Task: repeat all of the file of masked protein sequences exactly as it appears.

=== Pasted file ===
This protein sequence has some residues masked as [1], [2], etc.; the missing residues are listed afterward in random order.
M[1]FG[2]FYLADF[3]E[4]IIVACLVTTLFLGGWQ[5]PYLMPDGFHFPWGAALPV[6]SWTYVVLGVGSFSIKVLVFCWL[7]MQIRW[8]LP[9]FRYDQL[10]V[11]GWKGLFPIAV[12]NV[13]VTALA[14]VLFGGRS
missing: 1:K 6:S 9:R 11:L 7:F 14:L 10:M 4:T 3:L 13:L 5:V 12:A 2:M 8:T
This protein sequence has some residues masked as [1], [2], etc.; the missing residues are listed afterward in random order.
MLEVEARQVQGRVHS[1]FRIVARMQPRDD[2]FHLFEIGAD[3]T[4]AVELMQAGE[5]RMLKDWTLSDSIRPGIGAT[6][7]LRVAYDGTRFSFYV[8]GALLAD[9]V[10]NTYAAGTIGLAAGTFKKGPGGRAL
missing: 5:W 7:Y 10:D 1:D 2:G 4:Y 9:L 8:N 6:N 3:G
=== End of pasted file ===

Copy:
This protein sequence has some residues masked as [1], [2], etc.; the missing residues are listed afterward in random order.
M[1]FG[2]FYLADF[3]E[4]IIVACLVTTLFLGGWQ[5]PYLMPDGFHFPWGAALPV[6]SWTYVVLGVGSFSIKVLVFCWL[7]MQIRW[8]LP[9]FRYDQL[10]V[11]GWKGLFPIAV[12]NV[13]VTALA[14]VLFGGRS
missing: 1:K 6:S 9:R 11:L 7:F 14:L 10:M 4:T 3:L 13:L 5:V 12:A 2:M 8:T
This protein sequence has some residues masked as [1], [2], etc.; the missing residues are listed afterward in random order.
MLEVEARQVQGRVHS[1]FRIVARMQPRDD[2]FHLFEIGAD[3]T[4]AVELMQAGE[5]RMLKDWTLSDSIRPGIGAT[6][7]LRVAYDGTRFSFYV[8]GALLAD[9]V[10]NTYAAGTIGLAAGTFKKGPGGRAL
missing: 5:W 7:Y 10:D 1:D 2:G 4:Y 9:L 8:N 6:N 3:G